Two Mississippi State undergraduate scholars are being recognized by the Southern Poultry Science Society with top awards for their research presentations at the International Poultry Scientific Forum. 

Josie Gamble of Laurel and Lauren Lindsey of Gardendale, Alabama, are winners in the Don R. Sloan Undergraduate Research Recognition Program. Among 20 students representing universities throughout the U.S., Gamble earned the Don R. Sloan Undergraduate Research Poster Presentation Award, while Lindsey claimed the Don R. Sloan Oral Presentation Award.

Each received a certificate and a monetary award in Atlanta, Georgia, earlier this year.

“The outstanding research presented by Lauren and Josie is a significant honor for our university,” said Mary Beck, MSU professor and head of the Department of Poultry Science. “Students of this caliber definitely help put us on the map.”

The Department of Poultry Science in MSU’s College of Agriculture and Life Sciences is one of six degree-granting poultry programs in the U.S. Students may choose to concentrate in applied poultry management or science/pre-veterinary science.

Gamble is a junior poultry science major with a pre-veterinary concentration. The current president of MSU’s Poultry Science Club won for her poster presentation titled “In ovo injected Bacillus subtilis probiotic serotypes alter broiler hatchability and intestinal microflora.”


“For my research, I injected different serotypes of Bacillus subtilis probiotic bacteria into Ross 708 fertilized eggs using in ovo or in-the-egg technology,” Gamble said. “Upon hatching, chicks were weighed and counted to calculate a percentage of hatch of transfer along with other hatched characteristics.”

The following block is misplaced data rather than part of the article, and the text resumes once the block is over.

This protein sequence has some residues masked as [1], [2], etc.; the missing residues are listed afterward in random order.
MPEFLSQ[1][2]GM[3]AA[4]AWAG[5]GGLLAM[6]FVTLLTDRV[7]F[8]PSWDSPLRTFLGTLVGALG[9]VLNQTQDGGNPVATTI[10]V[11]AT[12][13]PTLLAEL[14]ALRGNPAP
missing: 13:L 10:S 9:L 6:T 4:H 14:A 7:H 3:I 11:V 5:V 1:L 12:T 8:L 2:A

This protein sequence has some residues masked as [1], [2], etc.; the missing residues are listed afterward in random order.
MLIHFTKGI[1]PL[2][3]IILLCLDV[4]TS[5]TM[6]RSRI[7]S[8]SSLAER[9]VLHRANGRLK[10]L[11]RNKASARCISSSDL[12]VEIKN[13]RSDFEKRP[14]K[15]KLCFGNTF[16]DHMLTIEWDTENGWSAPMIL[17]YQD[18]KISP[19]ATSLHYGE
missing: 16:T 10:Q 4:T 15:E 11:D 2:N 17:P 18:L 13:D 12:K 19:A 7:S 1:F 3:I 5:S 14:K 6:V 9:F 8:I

Aaron Kiess, MSU associate professor of poultry science and Gamble’s mentor, said, “There are several things that set Josie apart for this award. She is very intelligent, has a great work ethic and determination. Josie was involved in all steps of the process as she worked alongside me, two graduate students, and other students who were part of this research. It takes a special kind of person to step up and not get intimated by her superiors, as well as to present research effectively.”

Lindsey is a senior biological sciences major with a minor in Spanish. Her research, titled “Embryonic and neonatal body temperature profiles of the broiler chicken,” sought to determine if lowering incubation temperature has a direct effect on the body temperature of a broiler embryo throughout incubation and if it impacts hatching performance.

“Lauren has displayed an excellent ability to clearly and succinctly give a presentation, as well as the ability to think outside of the box,” said Edgar Peebles, MSU professor of poultry science and Lindsey’s research mentor.

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